10 steps towards embedding quality values education

Rosemary Dewan

Rosemary Dewan is the CEO of the Human Values Foundation which promotes the importance of teaching human values in schools. Since 1995 it has been providing practical, cross-curricular programmes for personal development and behaviour management, integrating SMSC, PSHE education, Citizenship, PLTS and SEAL.

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Website: www.humanvaluesfoundation.com Email This email address is being protected from spambots. You need JavaScript enabled to view it.

The London 2012 Games were a morale booster as influences from the powerful, universal Olympic values of excellence, friendship and respect spread and brought out so much goodness in so many people – from all walks of life and from all age groups.

The performances of all those involved in the London 2012 festival of sport – Olympians themselves, the organisers, all those who designed the superb and imaginative venues, those who took part in the impressive and enjoyable ceremonies, the Games Makers and even spectators - set many hearts and minds alight by their examples. They demonstrated just what can be achieved when talents and abilities – not only sporting - are nurtured and allowed to blossom to their full extent. They made abundantly clear what can happen when we have a purpose, live by and share what we treasure and value.

The triumphal journey of each competitor had started with a vision, which he or she had gradually turned into a reality, driven by a hunger to achieve. Over time they had progressively honed their skills, all the while drawing on and further developing qualities of determination, resilience, creativity, hard graft, discipline and sustained focus. Their varying degrees of success on the day made many realise that, whatever anyone’s abilities, with passion, resolve, a willingness to learn from experiences and effective teamwork, outcomes can be surprising and exhilarating - not only for individuals in the limelight but also for all those behind the scenes and spectators.

One major aim of the London 2012 Games was to inspire a generation. They are on their way to being a catalyst for sustainable, positive changes in connection with sport - but there is plenty of scope to broaden the legacy and we will all be the richer for that.

Motivation matters

Current and future generations have been given powerful insights into what can be accomplished with the right attitudes, mindsets and values. Every subject making up a school curriculum can be considered part of the composite springboard that will enable individuals to fully realise their potential. By creatively nourishing abilities and consciously embracing the Olympic motto of Citius, Altius, Fortius, wherever their talents lie, all young people can be motivated to strive to:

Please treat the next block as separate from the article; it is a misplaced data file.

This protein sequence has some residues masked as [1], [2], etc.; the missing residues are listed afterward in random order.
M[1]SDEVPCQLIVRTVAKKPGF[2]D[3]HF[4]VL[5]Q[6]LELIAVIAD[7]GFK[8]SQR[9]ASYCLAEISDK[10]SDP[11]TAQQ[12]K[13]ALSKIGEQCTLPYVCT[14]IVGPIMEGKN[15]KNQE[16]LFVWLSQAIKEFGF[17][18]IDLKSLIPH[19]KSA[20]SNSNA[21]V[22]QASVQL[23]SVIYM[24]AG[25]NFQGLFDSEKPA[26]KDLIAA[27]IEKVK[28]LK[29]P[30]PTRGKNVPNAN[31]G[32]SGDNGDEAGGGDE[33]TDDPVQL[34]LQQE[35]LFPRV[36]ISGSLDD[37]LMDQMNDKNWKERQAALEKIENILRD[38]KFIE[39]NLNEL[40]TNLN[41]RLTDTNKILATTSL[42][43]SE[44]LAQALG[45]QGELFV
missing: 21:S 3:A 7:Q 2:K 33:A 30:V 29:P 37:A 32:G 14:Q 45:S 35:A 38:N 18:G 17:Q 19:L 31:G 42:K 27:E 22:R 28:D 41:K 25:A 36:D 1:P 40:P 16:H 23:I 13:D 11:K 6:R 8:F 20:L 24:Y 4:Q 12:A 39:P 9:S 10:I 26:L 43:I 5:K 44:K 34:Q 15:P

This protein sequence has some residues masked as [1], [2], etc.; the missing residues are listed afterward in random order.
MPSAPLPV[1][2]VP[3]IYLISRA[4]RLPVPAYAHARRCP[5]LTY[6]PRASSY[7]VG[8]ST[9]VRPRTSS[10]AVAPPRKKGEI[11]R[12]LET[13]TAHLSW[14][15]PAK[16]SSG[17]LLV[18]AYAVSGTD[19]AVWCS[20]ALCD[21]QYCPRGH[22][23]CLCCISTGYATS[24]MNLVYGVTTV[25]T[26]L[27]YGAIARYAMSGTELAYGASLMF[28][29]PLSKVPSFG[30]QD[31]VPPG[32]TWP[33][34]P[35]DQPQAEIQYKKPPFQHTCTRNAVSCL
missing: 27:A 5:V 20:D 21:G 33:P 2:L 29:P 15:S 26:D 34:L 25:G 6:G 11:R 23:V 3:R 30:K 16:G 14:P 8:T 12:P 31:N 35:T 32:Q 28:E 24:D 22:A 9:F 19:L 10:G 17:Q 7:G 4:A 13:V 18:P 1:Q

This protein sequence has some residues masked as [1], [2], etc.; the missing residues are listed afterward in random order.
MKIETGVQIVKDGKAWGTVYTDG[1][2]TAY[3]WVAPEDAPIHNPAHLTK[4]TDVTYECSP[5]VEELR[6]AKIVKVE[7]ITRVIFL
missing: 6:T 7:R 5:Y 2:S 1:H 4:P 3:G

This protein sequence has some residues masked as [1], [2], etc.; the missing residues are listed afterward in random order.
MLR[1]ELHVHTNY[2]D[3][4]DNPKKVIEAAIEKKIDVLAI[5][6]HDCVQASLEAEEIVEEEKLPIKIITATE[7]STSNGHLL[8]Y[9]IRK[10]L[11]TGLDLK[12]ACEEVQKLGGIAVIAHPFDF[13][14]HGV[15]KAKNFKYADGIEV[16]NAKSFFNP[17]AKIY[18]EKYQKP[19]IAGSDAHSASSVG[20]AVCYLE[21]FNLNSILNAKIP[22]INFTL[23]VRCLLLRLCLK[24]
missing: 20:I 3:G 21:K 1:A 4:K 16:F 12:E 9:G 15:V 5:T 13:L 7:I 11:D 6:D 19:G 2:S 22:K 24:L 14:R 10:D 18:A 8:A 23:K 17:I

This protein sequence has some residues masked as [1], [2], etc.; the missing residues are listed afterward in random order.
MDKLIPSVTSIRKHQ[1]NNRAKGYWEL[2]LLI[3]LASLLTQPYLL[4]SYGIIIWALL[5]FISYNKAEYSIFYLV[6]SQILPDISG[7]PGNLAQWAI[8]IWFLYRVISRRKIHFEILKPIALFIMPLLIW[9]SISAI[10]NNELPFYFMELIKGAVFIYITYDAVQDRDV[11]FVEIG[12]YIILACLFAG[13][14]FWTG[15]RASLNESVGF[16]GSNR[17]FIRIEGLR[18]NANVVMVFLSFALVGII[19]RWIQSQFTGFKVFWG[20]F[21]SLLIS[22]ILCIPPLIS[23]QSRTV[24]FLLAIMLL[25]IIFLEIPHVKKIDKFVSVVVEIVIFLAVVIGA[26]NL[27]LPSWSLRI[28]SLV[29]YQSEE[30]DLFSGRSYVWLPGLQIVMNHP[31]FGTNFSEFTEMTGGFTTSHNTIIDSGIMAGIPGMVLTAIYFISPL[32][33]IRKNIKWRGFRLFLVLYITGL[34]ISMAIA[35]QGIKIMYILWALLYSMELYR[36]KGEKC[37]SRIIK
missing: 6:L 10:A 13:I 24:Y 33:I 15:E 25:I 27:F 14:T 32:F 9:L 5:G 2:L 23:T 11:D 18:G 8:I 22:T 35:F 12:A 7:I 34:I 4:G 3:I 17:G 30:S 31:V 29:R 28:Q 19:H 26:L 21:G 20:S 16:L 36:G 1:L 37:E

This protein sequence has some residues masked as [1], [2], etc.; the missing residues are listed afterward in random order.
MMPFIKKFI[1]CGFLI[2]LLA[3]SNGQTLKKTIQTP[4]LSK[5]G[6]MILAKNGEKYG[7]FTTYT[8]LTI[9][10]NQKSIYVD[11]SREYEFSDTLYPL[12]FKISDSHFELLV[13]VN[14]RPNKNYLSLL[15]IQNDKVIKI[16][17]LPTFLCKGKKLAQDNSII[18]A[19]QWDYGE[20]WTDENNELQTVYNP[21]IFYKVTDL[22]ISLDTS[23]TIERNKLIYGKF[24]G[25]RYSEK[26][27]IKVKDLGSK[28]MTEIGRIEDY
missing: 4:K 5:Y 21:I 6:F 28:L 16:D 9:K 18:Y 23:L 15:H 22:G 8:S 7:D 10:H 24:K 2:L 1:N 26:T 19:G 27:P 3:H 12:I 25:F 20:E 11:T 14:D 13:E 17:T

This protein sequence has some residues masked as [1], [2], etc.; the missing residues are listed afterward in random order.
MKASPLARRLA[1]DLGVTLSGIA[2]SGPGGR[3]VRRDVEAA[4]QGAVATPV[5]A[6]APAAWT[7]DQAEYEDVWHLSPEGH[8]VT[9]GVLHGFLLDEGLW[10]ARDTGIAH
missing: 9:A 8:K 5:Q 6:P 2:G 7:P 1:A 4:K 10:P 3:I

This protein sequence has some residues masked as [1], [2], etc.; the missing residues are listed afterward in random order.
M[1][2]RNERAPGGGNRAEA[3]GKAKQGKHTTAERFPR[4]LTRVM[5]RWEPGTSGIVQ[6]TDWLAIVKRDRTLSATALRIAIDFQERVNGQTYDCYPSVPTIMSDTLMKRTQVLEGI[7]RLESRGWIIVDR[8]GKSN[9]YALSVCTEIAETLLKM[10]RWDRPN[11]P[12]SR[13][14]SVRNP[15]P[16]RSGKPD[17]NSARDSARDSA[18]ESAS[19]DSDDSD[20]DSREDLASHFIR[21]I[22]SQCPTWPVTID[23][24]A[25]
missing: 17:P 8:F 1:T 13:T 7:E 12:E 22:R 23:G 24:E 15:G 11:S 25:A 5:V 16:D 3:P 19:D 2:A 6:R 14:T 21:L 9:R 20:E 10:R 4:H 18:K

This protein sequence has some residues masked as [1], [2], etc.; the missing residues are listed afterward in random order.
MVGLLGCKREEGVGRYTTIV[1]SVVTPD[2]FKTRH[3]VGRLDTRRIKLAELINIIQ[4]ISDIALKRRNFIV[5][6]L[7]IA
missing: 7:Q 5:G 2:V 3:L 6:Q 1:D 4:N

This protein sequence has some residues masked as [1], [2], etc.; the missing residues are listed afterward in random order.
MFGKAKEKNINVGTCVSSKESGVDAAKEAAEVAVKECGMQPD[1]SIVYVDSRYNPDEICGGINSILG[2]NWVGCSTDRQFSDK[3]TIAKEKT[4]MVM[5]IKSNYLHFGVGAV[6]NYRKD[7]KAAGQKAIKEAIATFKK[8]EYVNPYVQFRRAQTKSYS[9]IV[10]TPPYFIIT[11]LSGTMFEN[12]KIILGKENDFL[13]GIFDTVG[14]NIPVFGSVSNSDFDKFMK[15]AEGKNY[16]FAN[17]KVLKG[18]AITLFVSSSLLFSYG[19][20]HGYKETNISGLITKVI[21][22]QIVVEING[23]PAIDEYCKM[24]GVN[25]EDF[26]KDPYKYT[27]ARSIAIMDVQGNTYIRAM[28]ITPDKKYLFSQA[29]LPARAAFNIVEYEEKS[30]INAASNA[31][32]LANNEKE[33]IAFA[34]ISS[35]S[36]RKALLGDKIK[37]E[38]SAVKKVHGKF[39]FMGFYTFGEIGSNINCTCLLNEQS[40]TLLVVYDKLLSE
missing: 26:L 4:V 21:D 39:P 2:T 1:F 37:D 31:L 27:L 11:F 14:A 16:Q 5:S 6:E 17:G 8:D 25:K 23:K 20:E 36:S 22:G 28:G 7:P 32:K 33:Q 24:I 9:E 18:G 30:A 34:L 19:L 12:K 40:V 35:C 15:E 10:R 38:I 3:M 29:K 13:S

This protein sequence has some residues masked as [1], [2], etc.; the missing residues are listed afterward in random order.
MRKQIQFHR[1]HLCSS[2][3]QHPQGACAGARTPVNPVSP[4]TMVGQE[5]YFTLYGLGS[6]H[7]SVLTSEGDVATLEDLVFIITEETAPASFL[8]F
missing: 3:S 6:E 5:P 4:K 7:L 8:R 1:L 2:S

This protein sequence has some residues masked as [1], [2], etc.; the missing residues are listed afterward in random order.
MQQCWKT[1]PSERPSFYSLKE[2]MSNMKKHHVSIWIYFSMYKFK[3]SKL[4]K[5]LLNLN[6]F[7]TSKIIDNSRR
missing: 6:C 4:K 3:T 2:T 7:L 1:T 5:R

• progress faster – with goals, enthusiasm and drive
  • aim higher – in their chosen field, their place in society, and
  • feel stronger – buoyed up and supported by well-considered values.

Understanding the impacts of chosen values

Systematically increasing an understanding of values and practising their application in a safe environment helps children and young people realise the degree to which chosen values directly impact their thinking, how they feel and how they behave. It becomes clearer to them that with a bedrock of carefully considered values they can consistently make good choices, thrive and become ‘the best that they can be’.

10 steps towards embedding quality values education

(1) Policy – Consider the rational for values education being an explicit and integrated curriculum concept that informs all teaching and learning and be clear about the culture and kinds of values you want to promote.

(2) Whole-school approach – Create an inclusive ethos so that the whole school community is engaged in developing, implementing and sustaining the initiative for values to guide all the school’s work.

(3) Key facilitators – Identify the primary facilitators, whose commitment and enthusiasm will create the impetus to ensure values education is a central principle underpinning every aspect of the curriculum and who can help drive up standards with positive role modelling, appropriate staff training and advancing best practices.

(4) Young people’s needs – Focus on the needs of the children and young people in your school, bearing in mind how they best learn and how sound reference points and strength of character will empower them and enable them to successfully build and shape their own futures.

(5) Meeting needs – Match the teaching methods, mentoring and content of the curriculum to the identified needs of the children and young people and the aim of developing the whole person.

(6) Which skills? – Consider the skillset it would be appropriate for pupils to acquire, including reflective thinking about values, so that ultimately they can make positive transitions into adulthood.

(7) Skill development – Identify the spectrum of learning activities and practices that will support the process of becoming increasingly ‘fluent in values’ and adept at applying the knowledge gained to good effect in different contexts and in all areas of day-to-day living.

(8) Benefits – Identify the benefits pupils are likely to accrue in the short term and the longer term because their values education experience is progressive, real-life and deeply personal.

(9) Community involvement – To create a sustainable route map for quality education, engage in the process and share development with the whole school community, parents, carers and other stakeholders.

(10) Programme plan – Ensure your system is well planned, monitored and evaluated in order to keep the process alive and constantly under review.

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